Buddhism in Cambodia, Laos and Bangladesh

A discussion on all aspects of Theravāda Buddhism
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LuisR
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Buddhism in Cambodia, Laos and Bangladesh

Post by LuisR » Thu May 24, 2018 3:22 pm

How come we hear so little about Buddhism in these countries? How does it differ from other Theravada in other places?

dharmacorps
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Re: Buddhism in Cambodia, Laos and Bangladesh

Post by dharmacorps » Thu May 24, 2018 6:23 pm

As for Bangladesh, only certain parts near Burma (chittagong) are Buddhist. It is a minority religion. But there were a few prominent Buddhists from there, Dipa Ma I believe, possibly Munindra were from there.

In Cambodia, the Khmer Rouge essentially successfully murdered off the entire monastic order except for Maha Ghosananda and a few others. In Laos, there was a similar process. Some Thai teachers have said that for the most part except for some parts of Laos next to Isan in Northern Thailand, the dhamma had died out, but is in the process of being revived. Sad story, but definitely some hope on the horizon.

paul
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Re: Buddhism in Cambodia, Laos and Bangladesh

Post by paul » Thu May 24, 2018 6:50 pm

Theravada in these three countries is in a state of recovery:
Bangladesh: It was the predominant faith of the region until about the 12th century, Buddhism is now the third largest religion in Bangladesh with about 0.7% of population adhering to Theravada Buddhism.

Cambodia:In 1975 when the communist Khmer Rouge took control of Cambodia, they tried to completely destroy Buddhism and very nearly succeeded. By the time of the Vietnamese invasion in 1979, nearly every monk and religious intellectual had been either murdered or driven into exile, and nearly every temple and Buddhist temple and library had been destroyed.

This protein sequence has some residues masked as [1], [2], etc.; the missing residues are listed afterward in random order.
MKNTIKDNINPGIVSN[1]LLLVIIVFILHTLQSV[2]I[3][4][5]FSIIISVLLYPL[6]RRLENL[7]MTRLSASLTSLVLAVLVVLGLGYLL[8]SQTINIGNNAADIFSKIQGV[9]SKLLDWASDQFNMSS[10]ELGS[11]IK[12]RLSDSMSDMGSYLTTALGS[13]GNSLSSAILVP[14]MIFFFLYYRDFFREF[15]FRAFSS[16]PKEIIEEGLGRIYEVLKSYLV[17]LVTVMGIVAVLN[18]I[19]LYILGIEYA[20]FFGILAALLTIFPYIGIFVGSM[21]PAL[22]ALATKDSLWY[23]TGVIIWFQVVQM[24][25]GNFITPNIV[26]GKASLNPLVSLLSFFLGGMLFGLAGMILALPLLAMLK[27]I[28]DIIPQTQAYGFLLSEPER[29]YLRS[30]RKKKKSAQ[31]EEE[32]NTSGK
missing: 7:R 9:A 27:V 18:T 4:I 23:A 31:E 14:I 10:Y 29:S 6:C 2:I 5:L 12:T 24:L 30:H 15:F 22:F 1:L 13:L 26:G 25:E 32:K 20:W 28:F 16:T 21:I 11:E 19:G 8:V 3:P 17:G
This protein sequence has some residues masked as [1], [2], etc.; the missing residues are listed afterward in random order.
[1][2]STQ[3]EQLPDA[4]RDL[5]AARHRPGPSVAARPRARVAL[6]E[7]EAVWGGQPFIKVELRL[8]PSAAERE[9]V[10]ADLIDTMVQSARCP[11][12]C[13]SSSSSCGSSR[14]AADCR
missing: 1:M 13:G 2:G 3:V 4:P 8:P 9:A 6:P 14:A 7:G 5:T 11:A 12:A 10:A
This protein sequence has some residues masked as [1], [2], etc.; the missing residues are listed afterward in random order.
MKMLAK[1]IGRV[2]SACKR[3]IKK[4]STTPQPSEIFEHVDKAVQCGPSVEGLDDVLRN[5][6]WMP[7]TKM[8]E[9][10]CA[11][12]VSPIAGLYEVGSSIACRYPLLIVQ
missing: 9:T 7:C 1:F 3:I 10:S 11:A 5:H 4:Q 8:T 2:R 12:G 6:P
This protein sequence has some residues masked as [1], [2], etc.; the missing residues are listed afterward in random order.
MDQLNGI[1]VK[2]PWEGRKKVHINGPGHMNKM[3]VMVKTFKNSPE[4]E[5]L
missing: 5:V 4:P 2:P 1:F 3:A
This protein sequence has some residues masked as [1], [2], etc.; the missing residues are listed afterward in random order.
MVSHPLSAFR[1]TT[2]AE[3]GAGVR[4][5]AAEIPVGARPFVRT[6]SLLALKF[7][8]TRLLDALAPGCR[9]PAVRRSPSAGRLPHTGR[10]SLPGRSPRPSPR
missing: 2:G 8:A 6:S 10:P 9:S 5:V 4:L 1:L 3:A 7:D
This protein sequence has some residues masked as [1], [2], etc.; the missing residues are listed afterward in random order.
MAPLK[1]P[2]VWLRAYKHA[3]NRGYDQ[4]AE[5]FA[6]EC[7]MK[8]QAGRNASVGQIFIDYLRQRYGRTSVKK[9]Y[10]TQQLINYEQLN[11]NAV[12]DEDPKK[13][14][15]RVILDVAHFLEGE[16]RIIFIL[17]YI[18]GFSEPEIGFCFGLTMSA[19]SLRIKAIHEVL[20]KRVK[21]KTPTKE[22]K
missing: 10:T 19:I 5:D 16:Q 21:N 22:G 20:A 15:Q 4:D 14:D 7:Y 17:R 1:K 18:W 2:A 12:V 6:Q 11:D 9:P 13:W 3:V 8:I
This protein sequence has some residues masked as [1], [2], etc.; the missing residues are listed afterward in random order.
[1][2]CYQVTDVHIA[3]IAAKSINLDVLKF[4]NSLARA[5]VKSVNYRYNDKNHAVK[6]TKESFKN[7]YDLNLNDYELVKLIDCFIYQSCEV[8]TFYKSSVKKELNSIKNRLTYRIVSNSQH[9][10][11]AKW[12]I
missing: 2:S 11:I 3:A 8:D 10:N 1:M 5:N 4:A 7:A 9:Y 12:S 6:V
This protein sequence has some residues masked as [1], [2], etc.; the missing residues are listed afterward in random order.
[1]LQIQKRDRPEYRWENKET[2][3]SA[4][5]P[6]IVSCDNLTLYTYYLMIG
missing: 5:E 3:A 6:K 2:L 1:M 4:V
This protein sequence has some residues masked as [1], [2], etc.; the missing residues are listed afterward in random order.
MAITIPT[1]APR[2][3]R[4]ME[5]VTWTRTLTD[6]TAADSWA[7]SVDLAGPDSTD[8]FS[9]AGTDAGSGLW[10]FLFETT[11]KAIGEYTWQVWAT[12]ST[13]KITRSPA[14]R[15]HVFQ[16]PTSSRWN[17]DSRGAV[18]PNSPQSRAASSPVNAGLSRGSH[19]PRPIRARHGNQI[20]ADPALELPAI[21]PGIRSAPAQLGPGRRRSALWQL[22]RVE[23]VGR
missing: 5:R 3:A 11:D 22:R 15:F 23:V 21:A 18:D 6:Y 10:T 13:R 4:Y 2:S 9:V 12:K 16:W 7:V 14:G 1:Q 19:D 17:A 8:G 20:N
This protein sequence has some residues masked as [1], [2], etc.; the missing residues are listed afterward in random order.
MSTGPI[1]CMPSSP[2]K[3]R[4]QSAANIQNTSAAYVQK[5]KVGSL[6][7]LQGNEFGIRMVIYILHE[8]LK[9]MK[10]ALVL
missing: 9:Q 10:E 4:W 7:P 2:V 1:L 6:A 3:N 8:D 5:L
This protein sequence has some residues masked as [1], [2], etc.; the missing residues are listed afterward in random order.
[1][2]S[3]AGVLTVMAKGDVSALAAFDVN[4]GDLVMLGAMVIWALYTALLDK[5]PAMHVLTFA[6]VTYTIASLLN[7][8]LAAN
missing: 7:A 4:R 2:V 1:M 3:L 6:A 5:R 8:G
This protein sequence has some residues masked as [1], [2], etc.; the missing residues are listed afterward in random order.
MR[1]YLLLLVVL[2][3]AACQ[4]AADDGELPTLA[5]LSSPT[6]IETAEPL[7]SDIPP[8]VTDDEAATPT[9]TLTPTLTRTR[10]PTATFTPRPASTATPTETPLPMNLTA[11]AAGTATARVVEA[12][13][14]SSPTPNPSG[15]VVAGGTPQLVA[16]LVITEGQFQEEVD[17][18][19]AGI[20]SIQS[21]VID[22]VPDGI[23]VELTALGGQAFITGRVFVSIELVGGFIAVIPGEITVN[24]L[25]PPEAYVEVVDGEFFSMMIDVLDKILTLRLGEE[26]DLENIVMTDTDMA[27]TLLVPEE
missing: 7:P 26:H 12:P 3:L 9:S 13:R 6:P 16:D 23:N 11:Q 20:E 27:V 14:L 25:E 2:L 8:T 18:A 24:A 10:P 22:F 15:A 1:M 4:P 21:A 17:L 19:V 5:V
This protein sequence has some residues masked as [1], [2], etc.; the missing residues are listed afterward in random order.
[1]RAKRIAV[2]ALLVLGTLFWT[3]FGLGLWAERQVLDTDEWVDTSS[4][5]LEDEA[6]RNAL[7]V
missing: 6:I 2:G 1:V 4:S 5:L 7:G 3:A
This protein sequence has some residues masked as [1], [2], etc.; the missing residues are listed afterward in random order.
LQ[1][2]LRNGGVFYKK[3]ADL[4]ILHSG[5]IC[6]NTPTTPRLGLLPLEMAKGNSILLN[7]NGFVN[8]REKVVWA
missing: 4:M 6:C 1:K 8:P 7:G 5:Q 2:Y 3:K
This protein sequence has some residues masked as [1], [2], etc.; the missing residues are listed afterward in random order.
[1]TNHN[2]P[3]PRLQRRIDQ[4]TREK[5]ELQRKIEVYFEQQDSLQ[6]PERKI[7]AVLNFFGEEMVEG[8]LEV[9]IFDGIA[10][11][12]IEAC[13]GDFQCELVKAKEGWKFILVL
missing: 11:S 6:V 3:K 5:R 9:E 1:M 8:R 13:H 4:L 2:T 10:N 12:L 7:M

The Khmer Rouge policies towards Buddhism- which included the forcible disrobing of monks, the destruction of monasteries, and, ultimately, the execution of uncooperative monks effectively destroyed Cambodia's Buddhist institutions.[15] Monks who did not flee and avoided execution lived among the laity, sometimes secretly performing Buddhist rituals for the sick or afflicted.[15]
Estimates vary regarding the number of monks in Cambodia prior to the ascension of the Khmer Rouge, ranging between 65,000 and 80,000.[16] By the time of the Buddhist restoration in the early 1980s, the number of Cambodian monks worldwide was estimated to be less than 3,000.

Laos: While government policy towards religion has liberalized, the Sangha remains under Party control and monks have to study official government policy. Since the 1990s, the Sangha has been re-oriented as a primarily religious organisation. With Buddhist institutions being still firmly integrated into the Party State, Buddhism and the language, moral values and lifestyles associated with it, are now again promoted as "national culture". Vatthana Pholsena describes this as "a secularized image of Buddhism in order to reconcile the official ideology and the religion." A process of the Buddhification of the political sphere, but also everyday culture and is observable, at least in regions with a high proportion of ethnic Lao.

—-Wikipedia.

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Kim OHara
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Re: Buddhism in Cambodia, Laos and Bangladesh

Post by Kim OHara » Thu May 24, 2018 9:47 pm

I have been lucky enough to visit both Cambodia and Laos in the last few years - only as a tourist and only for a couple of weeks so read my comments with that in mind.

Once consequence of the persecution in Cambodia is that it left a big gap between the few monks who survived it, who are now very old, and the new recruits to the sangha after the persecution eased, who were nearly all very young. There is, or soon will be, a period in which the leadership is quite weak/inexperienced.

The situation was better overall in Laos than in Cambodia. Temples in Luang Prabang had been looked after and clearly had adequate financial support even if numbers of monks were down. In the small town of Van Vieng we were shown a "Buddha cave" which the locals had set up as a secret temple during the worst times, but the town itself had three (IIRC) temples with resident monks and novices. We were invited to an uposatha day ceremony by the owners of our guest-house and it was very well attended.